3. 1 point
    Knight Aviation always wanted to start a new division called Knight Aviation Historical since Knight got hold of a Grumman Goose G21A when the Cape Town City Council contacted Knight to hear if he could help with removing a Goose just floating in the harbour and none of their pilots they hired could get her to start. He said yes if they will pay us, and they agreed. When we got the Goose back to KA Hangers we soon discovered that the Engines were newly overhauled and the Airframe newly redone. So why did she not want to start? So we called up some of the old timers we knew and finally got hold of a manual for the Goose. She fired up the first time when we followed the startup procedure and it turned out that none of the new generation pilots knew how to start her (probably because there are no TV screens in the cockpit). Soon she was back in the skies where she belongs. More recently Knight got a call from his friend @JusVonSchott that told him about a raffle that a company was running to help raise money for men wanting to flee their houses for a week and go to Oshkosh. They Raffled off one of their old Aircraft no longer in use for quite some time now and they could not even remember who was the last crew that flew her or when and who bought her. They think the name Uncle Sam rings a bell, who ever that was. It was a Douglas C-47/DC3 and that is all they knew about this aircraft that stood in their hanger in the corner now for so many years. Knight bought a ticket and thought no more about it. Then the phone rung and the voice on the other side wanted to know how we are planning to move our newly won C47 out of their hanger? We were all so excited and Knight immediately called another friend he knew flies Cargo to there from the UK and asked if he will help dismantling the C47 and fly it over to the UK where KA's 747-400 could pick it up and fly it to its new home, FACT Cape Town. @Richard of Fusion Cargo agreed and a week later our C-47 was in our hanger. We used the money we got from Cape Town City Council to assemble and repair where needed the airframe, and overhaul those two big radials. We gave her a fresh paint job back to her original paint with the added Knight Aviation decals. Now the next challenge was to find an Instructor old enough that still have this bird on his rating for Knight and a co-pilot to do a conversion, luckily we found one that is still active and soon we started our conversion over the skies of Cape Town On 16 October 2019 the first official Knight Aviation Historical flight took place from Cape Town FACT to George FAGG with the new old C-47/DC3 of Knight Aviation Historical. The flight of a merely 188NM took no less than 1hr 23 minutes, but was that a joyful 1hr23min. Here is the newly painted C-47 named Melisa, with her KA Decals.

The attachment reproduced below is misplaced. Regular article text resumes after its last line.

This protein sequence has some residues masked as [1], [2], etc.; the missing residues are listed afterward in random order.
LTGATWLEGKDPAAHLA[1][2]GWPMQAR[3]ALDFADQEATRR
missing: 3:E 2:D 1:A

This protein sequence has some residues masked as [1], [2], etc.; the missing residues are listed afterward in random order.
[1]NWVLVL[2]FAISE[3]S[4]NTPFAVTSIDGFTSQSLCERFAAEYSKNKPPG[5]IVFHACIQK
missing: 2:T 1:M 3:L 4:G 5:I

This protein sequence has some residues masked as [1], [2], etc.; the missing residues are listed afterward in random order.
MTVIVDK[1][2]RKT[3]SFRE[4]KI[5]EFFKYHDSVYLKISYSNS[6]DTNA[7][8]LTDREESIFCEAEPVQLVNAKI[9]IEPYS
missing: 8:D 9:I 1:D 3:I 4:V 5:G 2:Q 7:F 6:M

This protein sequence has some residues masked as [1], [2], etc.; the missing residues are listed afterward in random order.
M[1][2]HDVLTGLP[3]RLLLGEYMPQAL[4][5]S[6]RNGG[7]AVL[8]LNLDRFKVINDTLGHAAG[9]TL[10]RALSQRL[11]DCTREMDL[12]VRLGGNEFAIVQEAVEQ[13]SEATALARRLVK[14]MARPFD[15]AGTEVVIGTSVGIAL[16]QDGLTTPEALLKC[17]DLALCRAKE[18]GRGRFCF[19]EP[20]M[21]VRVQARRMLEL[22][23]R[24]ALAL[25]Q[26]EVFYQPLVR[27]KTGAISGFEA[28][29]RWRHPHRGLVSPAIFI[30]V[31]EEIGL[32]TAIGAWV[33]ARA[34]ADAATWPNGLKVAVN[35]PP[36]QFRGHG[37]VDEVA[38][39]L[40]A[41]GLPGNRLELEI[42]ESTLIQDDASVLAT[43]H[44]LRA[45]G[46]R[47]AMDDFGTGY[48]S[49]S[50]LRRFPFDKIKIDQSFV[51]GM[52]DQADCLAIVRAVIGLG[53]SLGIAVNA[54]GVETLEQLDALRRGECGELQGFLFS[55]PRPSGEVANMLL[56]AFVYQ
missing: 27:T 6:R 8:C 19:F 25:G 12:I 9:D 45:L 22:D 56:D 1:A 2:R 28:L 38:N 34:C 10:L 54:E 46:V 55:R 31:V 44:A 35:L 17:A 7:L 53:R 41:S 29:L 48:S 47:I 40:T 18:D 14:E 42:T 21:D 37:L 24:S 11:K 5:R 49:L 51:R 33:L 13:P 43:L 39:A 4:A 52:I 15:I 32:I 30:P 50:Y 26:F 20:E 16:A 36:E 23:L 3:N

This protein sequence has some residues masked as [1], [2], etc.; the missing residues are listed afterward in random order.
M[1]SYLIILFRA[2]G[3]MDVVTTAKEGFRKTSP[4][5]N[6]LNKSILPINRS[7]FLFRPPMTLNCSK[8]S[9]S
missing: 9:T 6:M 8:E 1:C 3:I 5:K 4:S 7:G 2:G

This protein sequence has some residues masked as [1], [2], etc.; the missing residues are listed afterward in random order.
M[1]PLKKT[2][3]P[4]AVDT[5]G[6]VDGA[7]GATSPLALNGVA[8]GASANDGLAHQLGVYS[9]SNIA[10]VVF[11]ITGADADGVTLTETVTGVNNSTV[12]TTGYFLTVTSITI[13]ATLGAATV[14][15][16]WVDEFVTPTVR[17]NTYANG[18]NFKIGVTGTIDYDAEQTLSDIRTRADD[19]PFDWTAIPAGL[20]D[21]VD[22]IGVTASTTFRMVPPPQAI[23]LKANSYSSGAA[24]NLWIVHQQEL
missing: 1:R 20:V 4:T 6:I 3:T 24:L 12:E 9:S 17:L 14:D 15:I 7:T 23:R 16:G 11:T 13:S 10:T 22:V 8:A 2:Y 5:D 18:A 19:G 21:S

4. 1 point
    WW4392

    Knight Aviation Historical